Edited Book

Joseph Camilleri, Larry Marshall, M. S. Michael and M. T. Seigel (eds), Asia-Pacific Geopolitics: Hegemony vs Human Security, Cheltenham, UK: Edward Elgar, 2007, xiv + 247 pp.

An earlier edition was published in Japanese:

Michael Siegel and Joseph Camilleri (eds), Caught between Multilateralism and Alliance: Japan and Australia at the Crossroads (in Japanese). Tokyo: Kokusai Chon, 2006, 305 pp

1 November 2013 to 3 November 2013

Title of Paper

'Asia’s Rise and the West’s Decline: China’s role in the emerging world order'

Presented to:  Panel 1 - New Type of Great Power Relations: Opportunities and Challenges

Keynote Address
11 February 2004

Address delivered at Ateneo de Manila Unviersity, in conjunction with the launch of Professor Camilleri's Book Regionalism in the New Asia-Pacific Order.

Publication details can be viewed here

17 June 1973

China – US – USSR Triangle

The recent summit meeting between the Soviet and American leaders has confirmed the trend towards close relations between the two countries. It would seem that this kind of political summitry is to become a regular feature of the international calendar.

23 November 1987

US Bases in the Philippines

Edited Book

Michael Seigel and Joseph A. Camillleri, Caught between Multilateralism and Alliance: Japan and Australia at a Crossroads (Japanese edition), Tokyo: Kokusai Shoin, 2006, 305 pp.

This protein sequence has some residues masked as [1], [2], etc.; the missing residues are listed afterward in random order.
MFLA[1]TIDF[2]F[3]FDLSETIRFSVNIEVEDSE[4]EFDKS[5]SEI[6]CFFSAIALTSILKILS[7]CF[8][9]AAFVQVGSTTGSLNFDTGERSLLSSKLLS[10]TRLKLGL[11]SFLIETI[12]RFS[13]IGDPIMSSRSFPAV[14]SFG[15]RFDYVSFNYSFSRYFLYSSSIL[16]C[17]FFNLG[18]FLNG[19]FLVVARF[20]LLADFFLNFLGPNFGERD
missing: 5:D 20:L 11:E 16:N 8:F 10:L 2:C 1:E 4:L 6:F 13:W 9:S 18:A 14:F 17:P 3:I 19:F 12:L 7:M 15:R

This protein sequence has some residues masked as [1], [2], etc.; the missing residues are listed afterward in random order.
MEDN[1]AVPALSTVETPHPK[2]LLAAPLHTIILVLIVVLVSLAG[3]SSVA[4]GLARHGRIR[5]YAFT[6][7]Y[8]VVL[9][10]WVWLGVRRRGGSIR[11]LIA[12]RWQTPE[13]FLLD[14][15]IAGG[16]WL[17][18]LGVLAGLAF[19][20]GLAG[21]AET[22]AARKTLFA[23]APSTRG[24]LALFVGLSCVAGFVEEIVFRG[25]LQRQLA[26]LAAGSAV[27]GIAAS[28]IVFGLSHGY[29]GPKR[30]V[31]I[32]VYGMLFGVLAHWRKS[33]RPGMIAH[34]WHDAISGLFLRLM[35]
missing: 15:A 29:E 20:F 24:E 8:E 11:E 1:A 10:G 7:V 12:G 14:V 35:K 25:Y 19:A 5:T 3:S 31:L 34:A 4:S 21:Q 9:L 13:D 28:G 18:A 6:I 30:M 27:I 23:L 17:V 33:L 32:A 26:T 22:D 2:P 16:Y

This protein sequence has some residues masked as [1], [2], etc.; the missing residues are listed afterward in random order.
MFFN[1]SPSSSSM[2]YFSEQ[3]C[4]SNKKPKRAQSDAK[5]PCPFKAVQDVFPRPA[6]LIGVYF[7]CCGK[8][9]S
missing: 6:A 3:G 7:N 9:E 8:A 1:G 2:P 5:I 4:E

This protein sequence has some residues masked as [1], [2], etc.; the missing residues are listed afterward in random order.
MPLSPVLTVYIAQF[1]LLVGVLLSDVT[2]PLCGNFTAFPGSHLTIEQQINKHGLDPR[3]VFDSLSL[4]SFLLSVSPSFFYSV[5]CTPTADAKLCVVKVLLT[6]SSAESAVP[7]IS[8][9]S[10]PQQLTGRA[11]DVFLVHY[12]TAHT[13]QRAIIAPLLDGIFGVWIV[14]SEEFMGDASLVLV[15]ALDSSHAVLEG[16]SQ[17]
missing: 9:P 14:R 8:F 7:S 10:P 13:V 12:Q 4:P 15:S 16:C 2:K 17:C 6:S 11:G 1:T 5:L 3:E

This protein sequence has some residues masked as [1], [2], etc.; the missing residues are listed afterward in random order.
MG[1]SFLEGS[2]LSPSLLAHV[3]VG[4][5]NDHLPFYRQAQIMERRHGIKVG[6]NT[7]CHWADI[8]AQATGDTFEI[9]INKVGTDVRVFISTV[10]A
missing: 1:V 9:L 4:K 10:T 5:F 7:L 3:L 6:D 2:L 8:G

6 December 2007 to 7 December 2007

The Conference, convened by Joseph Camilleri, was a sequel to a number of other workshops and symposia that have been organised in collaboration with other institutions in Europe and Asia. They formed part of a larger research programme Europe and Asia between Islam and the United States: The Politics of Transition.

This Conference focused on the interaction of three key dualities:

  • topic

Stories of war, crisis and cooperation in world politics are often told through the lens of the politics of the ‘great powers.’ These states, due to their material capabilities and social standing in the global order, have the unique ability to both foment and mitigate instability and insecurity in ways that shape the global order as a whole. 

Whether the role that the great powers play results in greater levels of stability and order or instead in crisis and disorder rests on the degree of managerial responsibility that these states accept. This forum will consider the prospects for a new age of ‘great power management’ in order to peacefully navigate the shift in the distribution of power currently underway in world politics.